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Industry urged to cut energy use in government's clean growth plan

Amit Katwala

(Credit: iStock)
(Credit: iStock)

The UK government’s clean growth strategy will encourage industrial operators to cut their energy use.

Under proposals announced today by the Department for Business, Energy and Industrial Strategy, companies will be asked to improve their energy productivity by at least 20% by 2030.

Options being explored include voluntary building standards, simpler requirements for measuring and reporting on energy use, and an Industrial Energy Efficiency scheme to help large companies install energy-saving measures.

The government is also proposing to publish joint industrial decarbonisation and energy-efficiency action plans with seven of the most energy-intensive industrial sectors, and is investing up to £100m in carbon capture and storage technologies. Industry accounts for 25% of the UK’s energy usage.

In a preface to the report, Prime Minister Theresa May said clean growth could not be achieved by the government alone. “We must harness the ingenuity and determination of all our people and businesses across the country if we are to build a better, greener Britain,” she wrote.

Business secretary Greg Clark said the low-carbon economy could grow 11% a year between 2015 and 2030 – four times faster than the projected growth for the economy as a whole. Improving the route to market for new energy technologies is one thrust of the report, with £900m of public funds earmarked for smart systems and innovation in offshore wind and nuclear.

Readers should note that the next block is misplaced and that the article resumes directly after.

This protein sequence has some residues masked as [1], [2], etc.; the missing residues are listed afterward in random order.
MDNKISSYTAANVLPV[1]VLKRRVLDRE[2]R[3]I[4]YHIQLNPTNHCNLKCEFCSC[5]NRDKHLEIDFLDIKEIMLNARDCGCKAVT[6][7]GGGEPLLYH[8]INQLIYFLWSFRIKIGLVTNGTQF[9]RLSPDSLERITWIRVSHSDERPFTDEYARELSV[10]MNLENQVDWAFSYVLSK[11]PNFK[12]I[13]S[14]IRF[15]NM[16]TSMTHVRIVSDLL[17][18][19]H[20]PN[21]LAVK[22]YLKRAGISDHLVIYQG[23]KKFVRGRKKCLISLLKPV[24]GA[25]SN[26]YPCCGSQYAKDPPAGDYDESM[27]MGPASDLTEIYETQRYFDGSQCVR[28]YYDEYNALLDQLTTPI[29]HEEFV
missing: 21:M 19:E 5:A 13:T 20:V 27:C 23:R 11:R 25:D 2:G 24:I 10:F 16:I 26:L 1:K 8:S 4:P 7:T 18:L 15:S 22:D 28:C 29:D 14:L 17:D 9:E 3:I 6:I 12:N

Claire Perry, the minister for climate change and industry, said the strategy could cut emissions while keeping down costs for consumers. “Clean growth can make a real difference to people’s lives, from reducing energy bills and improving air quality to supporting new technologies and boosting earning power in high-quality jobs,” she said.

The proposals received a positive response from the manufacturers’ organisation the EEF. Roz Bulleid, head of climate and environment policy, said manufacturers would be pleased to see a broad-ranging and well-structured report. “There is also much-appreciated recognition of the need for more government support for industry in key areas, including energy efficiency, heat reuse and carbon capture and storage,” she said. “Industry stands ready to now work with government to ensure we move from strategy to delivery at the earliest opportunity.”

However, Bulleid said the EEF was disappointed that there was little mention of “the impact climate policy has had on electricity prices,” and that it hoped to see a roadmap to lowering costs for businesses.


Content published by Professional Engineering does not necessarily represent the views of the Institution of Mechanical Engineers.

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